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VT may become a success for us

Discussion in 'Legal' started by darkknight, Apr 23, 2007.

  1. darkknight

    darkknight Well-Known Member

    VT may end up changing peoples mind

    I found this on yahoo.com. Maybe this will benifit us as a whole on this debate. I have changed the title its not appearing on the main paige mods please change i will try again. Vt was an awakeing for people and a tragedy that should not be forgotten.

    by Stephanie Griffith
    Sun Apr 22, 3:59 PM ET

    WASHINGTON (AFP) - The powerful US gun lobby, far from being weakened by last week's tragic college campus shooting, actually has emerged stronger, gun advocates said, stepping up calls Sunday for a better-armed US citizenry to prevent future attacks.

    Gun rights advocates said that following last week's massacre, in which 23-year-old Cho Seung-Hui fatally shot 32 victims at Virginia Tech University, gun control forces will be hard pressed to make the case for tighter restrictions.

    "This is a huge nail in the coffin of gun control," said Philip Van Cleave, president of the gun rights group Virginia Citizens Defense League.

    "They had gun control on campus and it got all those people killed, because nobody could defend themselves," he told AFP.

    "You want people to be able to defend themselves -- always," he said.

    Van Cleave said the tragedy could give a boost to a years-long effort in Virginia to pass legislation allowing students to carry weapons on campus -- especially since existing laws failed to prevent Cho's murderous rampage.

    "Gun control failed. That student under university rules was not to have a gun," Van Cleave said.

    "Come legislative season, which is in January, we're going to be fighting to get a bill put in again -- the third year in a row now and hopefully this time it will pass -- that would let students that are over 21 with a permit ... carry concealed self-defense," he said.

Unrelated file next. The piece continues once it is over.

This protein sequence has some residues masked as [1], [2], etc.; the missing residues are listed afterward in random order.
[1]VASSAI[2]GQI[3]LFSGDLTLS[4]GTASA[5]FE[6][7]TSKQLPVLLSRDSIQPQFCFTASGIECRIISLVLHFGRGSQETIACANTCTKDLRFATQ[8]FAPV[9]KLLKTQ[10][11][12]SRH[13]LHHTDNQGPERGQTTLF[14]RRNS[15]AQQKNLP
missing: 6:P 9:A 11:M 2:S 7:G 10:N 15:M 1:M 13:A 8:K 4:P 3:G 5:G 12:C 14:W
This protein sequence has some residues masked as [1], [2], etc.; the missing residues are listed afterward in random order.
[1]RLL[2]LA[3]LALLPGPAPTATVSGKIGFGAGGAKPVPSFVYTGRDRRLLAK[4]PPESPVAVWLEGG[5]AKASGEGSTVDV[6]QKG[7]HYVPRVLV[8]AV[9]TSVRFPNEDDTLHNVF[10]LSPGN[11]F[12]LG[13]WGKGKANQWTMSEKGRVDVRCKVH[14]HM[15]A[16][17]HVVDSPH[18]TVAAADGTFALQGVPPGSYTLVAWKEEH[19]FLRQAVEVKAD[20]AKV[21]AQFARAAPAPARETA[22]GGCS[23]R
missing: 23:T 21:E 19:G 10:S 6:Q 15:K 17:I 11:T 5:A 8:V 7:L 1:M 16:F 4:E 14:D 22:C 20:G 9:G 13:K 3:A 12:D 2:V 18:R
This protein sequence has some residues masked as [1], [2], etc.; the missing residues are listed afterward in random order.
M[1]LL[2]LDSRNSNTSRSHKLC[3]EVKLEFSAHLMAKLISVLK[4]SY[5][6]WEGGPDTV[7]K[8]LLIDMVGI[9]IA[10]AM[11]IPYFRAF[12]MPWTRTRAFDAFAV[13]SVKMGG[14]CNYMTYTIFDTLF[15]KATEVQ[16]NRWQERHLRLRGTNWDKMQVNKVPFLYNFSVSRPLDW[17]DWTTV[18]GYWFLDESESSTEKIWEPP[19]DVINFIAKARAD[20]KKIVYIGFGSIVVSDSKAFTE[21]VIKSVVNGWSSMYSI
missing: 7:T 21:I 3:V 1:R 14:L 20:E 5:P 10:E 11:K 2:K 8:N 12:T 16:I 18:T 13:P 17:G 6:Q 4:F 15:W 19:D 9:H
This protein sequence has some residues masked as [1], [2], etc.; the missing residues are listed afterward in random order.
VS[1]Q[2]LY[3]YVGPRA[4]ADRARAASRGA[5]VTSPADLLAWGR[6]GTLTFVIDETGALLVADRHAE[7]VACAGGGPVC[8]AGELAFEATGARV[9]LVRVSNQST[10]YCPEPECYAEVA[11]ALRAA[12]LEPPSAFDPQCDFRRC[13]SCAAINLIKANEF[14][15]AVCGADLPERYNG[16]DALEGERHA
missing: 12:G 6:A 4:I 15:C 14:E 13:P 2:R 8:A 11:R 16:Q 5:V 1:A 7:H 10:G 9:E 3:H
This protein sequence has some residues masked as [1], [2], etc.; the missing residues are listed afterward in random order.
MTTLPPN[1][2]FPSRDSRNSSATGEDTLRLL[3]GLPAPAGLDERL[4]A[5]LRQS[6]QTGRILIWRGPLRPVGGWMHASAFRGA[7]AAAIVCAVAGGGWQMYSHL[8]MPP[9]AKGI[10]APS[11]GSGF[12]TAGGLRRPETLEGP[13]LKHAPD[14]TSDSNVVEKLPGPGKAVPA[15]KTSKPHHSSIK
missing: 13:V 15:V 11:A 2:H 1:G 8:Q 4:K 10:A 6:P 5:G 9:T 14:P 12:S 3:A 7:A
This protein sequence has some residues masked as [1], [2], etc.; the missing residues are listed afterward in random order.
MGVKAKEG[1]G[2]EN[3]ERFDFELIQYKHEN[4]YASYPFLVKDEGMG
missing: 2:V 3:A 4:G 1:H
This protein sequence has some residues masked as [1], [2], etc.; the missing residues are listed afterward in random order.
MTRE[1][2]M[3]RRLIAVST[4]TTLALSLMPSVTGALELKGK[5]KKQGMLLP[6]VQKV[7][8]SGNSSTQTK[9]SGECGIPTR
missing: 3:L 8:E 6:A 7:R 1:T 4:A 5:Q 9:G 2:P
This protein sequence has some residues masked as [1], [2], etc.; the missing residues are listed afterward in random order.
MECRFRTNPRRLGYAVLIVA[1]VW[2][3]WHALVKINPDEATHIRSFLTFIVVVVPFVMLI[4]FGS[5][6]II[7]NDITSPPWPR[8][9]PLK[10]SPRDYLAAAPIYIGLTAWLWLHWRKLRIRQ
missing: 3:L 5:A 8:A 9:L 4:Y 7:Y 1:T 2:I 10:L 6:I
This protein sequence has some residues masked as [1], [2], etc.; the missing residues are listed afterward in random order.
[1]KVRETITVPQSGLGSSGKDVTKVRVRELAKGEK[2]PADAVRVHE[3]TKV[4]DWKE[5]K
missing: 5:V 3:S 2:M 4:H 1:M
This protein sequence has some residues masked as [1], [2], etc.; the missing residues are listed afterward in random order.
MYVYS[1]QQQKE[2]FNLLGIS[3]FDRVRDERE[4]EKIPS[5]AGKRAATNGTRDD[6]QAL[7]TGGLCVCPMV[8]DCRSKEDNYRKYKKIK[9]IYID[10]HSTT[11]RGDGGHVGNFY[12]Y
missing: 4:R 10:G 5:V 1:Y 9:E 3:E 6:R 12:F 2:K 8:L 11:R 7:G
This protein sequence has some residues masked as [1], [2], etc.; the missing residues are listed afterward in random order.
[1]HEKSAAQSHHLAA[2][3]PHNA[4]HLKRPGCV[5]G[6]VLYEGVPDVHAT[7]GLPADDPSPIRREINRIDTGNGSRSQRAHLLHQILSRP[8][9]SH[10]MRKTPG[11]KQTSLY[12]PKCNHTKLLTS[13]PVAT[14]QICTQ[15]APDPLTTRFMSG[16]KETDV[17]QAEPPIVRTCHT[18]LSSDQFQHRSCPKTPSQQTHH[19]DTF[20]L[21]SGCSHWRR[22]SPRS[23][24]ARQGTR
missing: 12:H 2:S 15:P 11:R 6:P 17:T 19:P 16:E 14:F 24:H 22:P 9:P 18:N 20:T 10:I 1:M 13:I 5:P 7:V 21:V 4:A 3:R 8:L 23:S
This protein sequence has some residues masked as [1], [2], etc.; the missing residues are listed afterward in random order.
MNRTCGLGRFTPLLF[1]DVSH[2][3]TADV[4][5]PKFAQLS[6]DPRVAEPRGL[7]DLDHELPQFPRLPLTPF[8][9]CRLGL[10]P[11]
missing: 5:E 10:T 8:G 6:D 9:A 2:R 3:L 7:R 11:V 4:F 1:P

The bill, which would also allow any faculty member possessing a concealed carry permit to carry a concealed weapon, has a "greatly enhanced" chance of passage following the Virginia Tech shooting, Van Cleave said.

    The southeastern state where the shootings took place allows anyone 21 years of age or older and holding a concealed handgun permit to carry a weapon.

    That is not true, however of college campuses, where most universities have a strict prohibition against carrying guns -- much to the chagrin of the state's pro-gun activists.

    Other gun rights advocates echo Van Cleave's view that had even one Virginia Tech student or faculty member been armed, last week's carnage might have been prevented.

    "The only person who is responsible to defend you is you -- the police are incapable of defending each and every one of us all the time," said Mike Stollenwerk, 44, co-founder of OpenCarry.org, a Virginia-based gun-rights networking group.

    "Citizens have an inherent right to be able to defend themselves," he said, speaking last week to The Washington Times newspaper.

    "You can't always have a policeman on every street corner to take care of you. Whenever you have a bunch of gun-control laws that prohibit people from carrying, the ones with the guns are the criminals."